While the majority of the comment surrounding Town's record signing of Aaron Mooy has concerned itself with how big of a 'statement' the signing is, few have recognised the deal for what it truly is: substance over style. Last season, Huddersfield relied on Mooy more than any other player to make their game plan function, and the fee paid and speed at which the deal was done (before the transfer window has even officially opened) is just further acknowledgement of that.
It's no coincidence that the announcement of David Wagner's contract extension has come in tandem with the confirmation of Mooy's transfer, as it's hard to imagine who the club could've recruited to occupy that same vital function within Wagner's philosophy. A specialist position, Mooy acts as the conduit between defence and attack for Huddersfield, constantly linking play, dictating the pace of the game and playing the type of passes that provide a foundation from which the attacking players can fully flourish.
The partnership and understanding created with Jonathan Hogg was a major key to Town's promotion success, too. Having one player - Hogg - who's happy to do the unfashionable work, rarely pass halfway and constantly recycle possession to his more creative partner - Mooy - gave the team a balance and sense of purpose in midfield that often set them apart from their opposition, who frequently didn't possess the requisite tactical discipline to adopt such clearly defined roles. Credit is due, as always, to David Wagner, who moved Mooy deeper than he's previously played, recognising that he could offer the team far more in a nuanced role in the first band of midfield than as a traditional number ten, where he'd made his name in the A League.
Having watched him closely in the Confederations Cup on international duty for Australia, it's interesting just how much less pivotal he is in a system other than Wagner's, and how their less developed use of him severely limited just how influential he could be. Perhaps knowing that himself was part of the reason why Mooy was so keen to continue on at Huddersfield, knowing that an agreement would be mutually beneficial, with his development as a player clearly improving under better management.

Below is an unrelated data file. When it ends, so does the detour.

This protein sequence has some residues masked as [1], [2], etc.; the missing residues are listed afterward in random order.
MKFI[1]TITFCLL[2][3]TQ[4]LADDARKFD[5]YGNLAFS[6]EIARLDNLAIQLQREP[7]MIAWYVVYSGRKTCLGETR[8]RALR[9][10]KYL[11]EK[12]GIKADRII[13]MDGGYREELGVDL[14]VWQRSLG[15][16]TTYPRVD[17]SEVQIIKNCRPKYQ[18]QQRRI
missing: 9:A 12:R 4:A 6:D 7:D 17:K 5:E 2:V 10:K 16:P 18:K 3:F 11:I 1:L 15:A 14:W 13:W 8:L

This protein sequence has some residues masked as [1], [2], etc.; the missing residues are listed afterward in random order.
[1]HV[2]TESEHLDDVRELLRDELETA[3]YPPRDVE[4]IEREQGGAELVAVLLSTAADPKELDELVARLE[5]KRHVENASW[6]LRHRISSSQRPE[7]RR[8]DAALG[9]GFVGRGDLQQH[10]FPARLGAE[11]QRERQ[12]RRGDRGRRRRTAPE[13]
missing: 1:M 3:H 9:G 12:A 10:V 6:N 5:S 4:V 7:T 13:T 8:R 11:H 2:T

While it became apparent fairly quickly than he was too good for the Championship last season, his evolution in the deeper role was more about understanding, confidence and a new found appreciation for defensive contribution than had been present at first. By the time he'd truly hit his stride, Mooy was a complete two-way player, making as telling interventions in his own half as he did launching attacks. It's that aspect of his game, more than any other, than will see him surprise those who haven't had the chance to see him previously, as midfielders as effortlessly multifaceted as he are few and far between - even in the Premier League.
Offering some much needed continuity from the 2016/17 season, this deal is likely the best - and most important - Town will complete this summer. Despite breaking their record fee in such drastic fashion to make it happen, it's a sound investment regardless of what happens in the future. It won't come as a shock to those who've seen him play if clubs suddenly showing an interest in him next year, but Town can rest easy knowing they no longer 'need' the money, and if the time ever does come to sell, he's on a long enough term contract to make a considerable profit.
Hero worshipped almost as much in Australia as he is in Huddersfield, it's a signing that ticks as many commercial boxes as it does sporting. A perverse concept, granted, it's part and parcel of the modern game, especially in a league that's sold as far and wide an the Premier League - but that's a way of thinking and doing business that Town are going to have to get used to, club and fans alike.
A quiet figure, Mooy won't be first in line volunteering to be the face of the team off the field, but he'll certainly be at the heart of everything they're doing on it - and at the end of the day, that is what will always truly matter.